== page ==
• Give agency to produce the same output with different inputs
    – 2016 relay race team – focused on baton handoff, shave seconds off the baton handoff….
  • Tap into the global talent pool
  • Follow the sun: US, AsiaPAC, Europe – 24/7
  • Decisions take longer, but they become better
  • Most meetings are terrible (Meeting for status updates, forcing people to get people in the same place in the same time, getting “reactions” vs HIPPO culture, Extroverts, Men speak more than women)
  • Moving asynchronously enables people whom English isn’t a first language, removes biases, take a walk, think about it for an hour
  • Maybe decisions take 1 day or 2, but decisions are much better than reacting in real time

Level 5 – Nirvana….Unattainable

  • Doing better than any in person work can do
  • Fun things,  Can do things that might be socially awkward or impossible in an office (e.g. puppy, health, mental well beings) e.g. in between meetings 20 squats or pushups, candle, treadmill desk
  • WordPress uses their own app to identify who has met up with eacother. (Use Zerobase for this?)
  • All org structures are tradeoffs. Optimize for Resilience. Focus on Antifragility, try to make teams super cross functional, allow them to ship/iterate. Teams of 20 should be able to ship as they did when they were 


  • Concern about Security – Endpoint security should solve this, vs access control model of security: “walled garden”, only as strong as the weakest link….Assume trusted employees don’t align with the interest of the company. Look at behaviors, what we want….
  • Managers – hard to recreate this online. Try checking in on people more often.  If they are slumped in their desk, can’t see it. Also start meetings with check-in.


  • Transparency: Zoom, Slack, a blogging platform. Something to replace email – email is nice, it’s async but it’s private. P2 is an asynchronous blogging system built on WordPress. Matt gets only private email on HR things….People ask questions for Matt with Google Alerts when people mention a topic you are interested in. Salesforce has Chatter.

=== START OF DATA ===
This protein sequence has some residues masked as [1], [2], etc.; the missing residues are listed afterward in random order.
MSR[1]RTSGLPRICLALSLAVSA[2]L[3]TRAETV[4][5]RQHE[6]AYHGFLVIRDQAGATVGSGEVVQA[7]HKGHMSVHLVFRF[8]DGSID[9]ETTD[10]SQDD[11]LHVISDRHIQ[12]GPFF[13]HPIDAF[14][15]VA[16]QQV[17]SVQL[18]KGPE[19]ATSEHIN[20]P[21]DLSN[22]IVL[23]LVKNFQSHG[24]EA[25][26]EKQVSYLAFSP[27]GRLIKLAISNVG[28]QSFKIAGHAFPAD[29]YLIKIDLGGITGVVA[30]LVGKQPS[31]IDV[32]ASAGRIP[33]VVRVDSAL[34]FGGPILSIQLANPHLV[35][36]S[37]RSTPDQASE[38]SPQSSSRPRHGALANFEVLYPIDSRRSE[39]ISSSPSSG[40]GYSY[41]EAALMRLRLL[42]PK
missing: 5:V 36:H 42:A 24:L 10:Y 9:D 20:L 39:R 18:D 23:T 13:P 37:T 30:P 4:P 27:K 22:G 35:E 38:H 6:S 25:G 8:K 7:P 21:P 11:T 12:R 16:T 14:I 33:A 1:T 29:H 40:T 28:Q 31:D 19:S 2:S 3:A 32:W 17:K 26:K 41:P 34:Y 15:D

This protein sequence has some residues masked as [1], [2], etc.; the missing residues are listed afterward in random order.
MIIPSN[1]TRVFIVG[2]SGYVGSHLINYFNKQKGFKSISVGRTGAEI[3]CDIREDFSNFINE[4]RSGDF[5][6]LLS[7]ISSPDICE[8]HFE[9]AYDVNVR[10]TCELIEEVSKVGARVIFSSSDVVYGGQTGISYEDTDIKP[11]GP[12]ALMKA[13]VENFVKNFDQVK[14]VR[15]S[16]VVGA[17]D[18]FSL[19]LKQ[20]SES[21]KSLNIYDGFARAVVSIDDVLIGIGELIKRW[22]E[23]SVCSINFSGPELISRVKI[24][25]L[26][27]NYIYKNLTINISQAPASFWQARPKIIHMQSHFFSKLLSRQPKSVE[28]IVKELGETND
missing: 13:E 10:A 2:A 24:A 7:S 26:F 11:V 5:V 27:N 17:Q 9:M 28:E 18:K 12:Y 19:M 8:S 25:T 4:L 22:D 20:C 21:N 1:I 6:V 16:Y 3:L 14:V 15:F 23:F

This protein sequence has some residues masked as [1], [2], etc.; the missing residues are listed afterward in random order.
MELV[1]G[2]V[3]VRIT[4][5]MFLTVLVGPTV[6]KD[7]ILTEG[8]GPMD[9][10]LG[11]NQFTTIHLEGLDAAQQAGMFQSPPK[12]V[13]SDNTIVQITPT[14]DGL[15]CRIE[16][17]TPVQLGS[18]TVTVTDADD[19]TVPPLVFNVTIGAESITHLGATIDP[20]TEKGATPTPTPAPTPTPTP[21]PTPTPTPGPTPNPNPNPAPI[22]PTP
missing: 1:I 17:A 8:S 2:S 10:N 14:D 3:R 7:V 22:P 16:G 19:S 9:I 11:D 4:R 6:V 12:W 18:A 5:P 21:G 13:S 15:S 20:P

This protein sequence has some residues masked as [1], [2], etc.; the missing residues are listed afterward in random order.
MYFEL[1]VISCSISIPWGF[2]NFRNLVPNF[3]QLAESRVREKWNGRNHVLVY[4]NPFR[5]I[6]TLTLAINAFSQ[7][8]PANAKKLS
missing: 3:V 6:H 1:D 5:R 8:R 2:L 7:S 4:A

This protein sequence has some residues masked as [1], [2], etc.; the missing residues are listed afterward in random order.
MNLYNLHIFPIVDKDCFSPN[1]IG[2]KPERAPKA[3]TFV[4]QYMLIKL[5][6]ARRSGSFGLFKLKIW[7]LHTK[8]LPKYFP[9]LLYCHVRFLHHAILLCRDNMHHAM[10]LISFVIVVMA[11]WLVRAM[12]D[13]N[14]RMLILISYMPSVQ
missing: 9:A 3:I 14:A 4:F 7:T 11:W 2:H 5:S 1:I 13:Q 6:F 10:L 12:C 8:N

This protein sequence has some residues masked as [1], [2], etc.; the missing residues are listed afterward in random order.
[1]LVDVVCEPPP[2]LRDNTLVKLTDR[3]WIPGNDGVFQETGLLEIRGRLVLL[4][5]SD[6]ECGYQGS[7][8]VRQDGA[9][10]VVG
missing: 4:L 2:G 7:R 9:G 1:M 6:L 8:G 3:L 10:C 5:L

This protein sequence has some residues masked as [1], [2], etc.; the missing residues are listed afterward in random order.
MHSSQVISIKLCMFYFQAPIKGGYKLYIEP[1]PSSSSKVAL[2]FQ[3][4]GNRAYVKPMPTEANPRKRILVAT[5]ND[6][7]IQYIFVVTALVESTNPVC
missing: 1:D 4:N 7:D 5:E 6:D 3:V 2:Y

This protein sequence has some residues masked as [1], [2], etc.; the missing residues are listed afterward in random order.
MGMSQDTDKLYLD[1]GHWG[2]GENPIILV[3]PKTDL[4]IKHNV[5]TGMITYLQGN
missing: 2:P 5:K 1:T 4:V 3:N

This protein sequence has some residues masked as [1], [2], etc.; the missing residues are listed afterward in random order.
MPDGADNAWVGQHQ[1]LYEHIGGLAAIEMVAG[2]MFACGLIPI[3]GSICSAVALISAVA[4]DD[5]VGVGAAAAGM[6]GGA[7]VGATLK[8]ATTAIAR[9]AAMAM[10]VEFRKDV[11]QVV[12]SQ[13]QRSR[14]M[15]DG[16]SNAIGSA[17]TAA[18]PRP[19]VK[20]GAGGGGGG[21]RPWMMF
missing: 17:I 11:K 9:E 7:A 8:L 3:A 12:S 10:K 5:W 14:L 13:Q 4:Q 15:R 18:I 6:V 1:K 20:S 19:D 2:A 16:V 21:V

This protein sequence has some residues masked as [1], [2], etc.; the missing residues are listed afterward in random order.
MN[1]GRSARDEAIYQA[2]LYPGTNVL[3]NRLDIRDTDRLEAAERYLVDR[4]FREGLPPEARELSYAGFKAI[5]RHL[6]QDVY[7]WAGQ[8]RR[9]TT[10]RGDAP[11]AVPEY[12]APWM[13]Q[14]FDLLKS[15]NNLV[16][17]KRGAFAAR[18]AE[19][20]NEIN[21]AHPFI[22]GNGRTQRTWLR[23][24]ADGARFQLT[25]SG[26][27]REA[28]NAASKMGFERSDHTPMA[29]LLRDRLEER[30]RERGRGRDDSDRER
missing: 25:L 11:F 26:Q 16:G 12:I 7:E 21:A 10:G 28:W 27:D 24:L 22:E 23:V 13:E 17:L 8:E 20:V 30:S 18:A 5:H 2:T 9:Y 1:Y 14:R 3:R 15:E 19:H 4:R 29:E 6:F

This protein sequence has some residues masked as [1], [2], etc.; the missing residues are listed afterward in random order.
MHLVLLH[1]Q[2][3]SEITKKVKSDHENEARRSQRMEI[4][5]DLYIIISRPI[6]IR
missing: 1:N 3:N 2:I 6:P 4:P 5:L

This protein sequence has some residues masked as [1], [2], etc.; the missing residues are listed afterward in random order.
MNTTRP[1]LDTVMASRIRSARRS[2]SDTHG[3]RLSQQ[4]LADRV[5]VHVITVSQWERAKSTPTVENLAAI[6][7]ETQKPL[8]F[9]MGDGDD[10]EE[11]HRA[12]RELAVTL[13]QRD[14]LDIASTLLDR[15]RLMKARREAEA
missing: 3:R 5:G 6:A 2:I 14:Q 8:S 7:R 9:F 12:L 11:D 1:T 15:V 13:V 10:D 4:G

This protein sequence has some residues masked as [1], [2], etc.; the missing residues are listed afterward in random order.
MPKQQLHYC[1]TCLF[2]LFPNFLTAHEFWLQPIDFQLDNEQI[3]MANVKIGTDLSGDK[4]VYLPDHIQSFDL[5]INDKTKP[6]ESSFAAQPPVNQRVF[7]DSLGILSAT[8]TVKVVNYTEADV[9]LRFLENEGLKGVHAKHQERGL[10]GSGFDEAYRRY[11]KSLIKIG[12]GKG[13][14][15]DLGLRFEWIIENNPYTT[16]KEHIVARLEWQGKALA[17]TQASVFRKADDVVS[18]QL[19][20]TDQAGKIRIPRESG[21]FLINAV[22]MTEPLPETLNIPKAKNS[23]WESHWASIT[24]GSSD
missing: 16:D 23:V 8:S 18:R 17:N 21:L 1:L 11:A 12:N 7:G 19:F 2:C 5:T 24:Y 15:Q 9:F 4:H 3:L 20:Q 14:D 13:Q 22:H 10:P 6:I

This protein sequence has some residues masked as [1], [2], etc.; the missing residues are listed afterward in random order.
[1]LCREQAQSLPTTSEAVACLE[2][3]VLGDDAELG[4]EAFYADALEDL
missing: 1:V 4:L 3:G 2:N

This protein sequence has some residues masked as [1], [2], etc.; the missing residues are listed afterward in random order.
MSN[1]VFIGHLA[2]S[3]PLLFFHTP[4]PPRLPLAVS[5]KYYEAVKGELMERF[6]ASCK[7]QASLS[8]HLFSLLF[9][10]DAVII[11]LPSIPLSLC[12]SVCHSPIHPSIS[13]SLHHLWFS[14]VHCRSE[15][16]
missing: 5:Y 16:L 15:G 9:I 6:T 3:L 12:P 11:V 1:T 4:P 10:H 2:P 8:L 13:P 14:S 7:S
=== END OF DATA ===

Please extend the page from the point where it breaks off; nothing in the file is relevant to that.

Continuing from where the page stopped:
• Acronymn API – Assume Positive Intent
    • 99% of the time they are not trying to attack you. Use Emoji, etc. Be conservative on what you put out. Write kind/humane messages as possible. Perceive that people could mis-interpret
    • Hop to audio calls right away to de-escalate things. Or de-escalate yourself. Take a few mindful moments away from the computer – be kinder to another person
    • Don’t use punctuation at end of sentences
    • Be clear what you agree to e.g. instead of Yes, say Yes, I am approving increasing salaries for these 3 hires.

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Never Split the Difference Negotiation One Sheet

As I mentioned before, I loved Chris Voss’s book “Never Split the Difference“. So much of life is a negotiation. As an agile coach, I’m trying to get adults to change ingrained behavior. As a parent, I’m trying to influence my child to change his behavior. As a customer, I want to get better service, better products. In large software companies, most managers face a dilemma of influencing other teams to help them deliver the functionality they need so they can get their job done. I’ve found Chris’ 1 sheet helpful to get in the right frame of mind before I go into a negotiation. Specifically, writing down the goal, what I want to achieve and calibrated questions are very helpful.

Negotiation One Sheet

Chris Voss

  1. What are my specific goals for this negotiation?
    • Think through best/worst-case scenarios but only write down a specific goal that represents the best case.
    • Set an optimistic but reasonable goal and define it clearly.
    • Write it down. 
    • Discuss your goal with a colleague (this makes it harder to wimp out). 
    • Carry the written goal into the negotiation.
  2. What is a summary of facts up till now? 
    • Summarize and write out in just a couple of sentences the known facts that have led up to the negotiation. So you can be ready to respond with tactical empathy with your counterpart
    • Why are you there? 
    • What do you want? 
    • What do they want? 
    • Why?
  3. Labels, Accusation Audit
    • Prepare 3-5 labels that summarize how the counterpart feels about these facts. Anticipate how your counterpart feels about these facts you’ve just summarized.
    • It seems like _________ is valuable to you. 
    • It seems like you don’t like _________. 
    • It seems like you value __________. 
    • It seems like _________ makes it easier.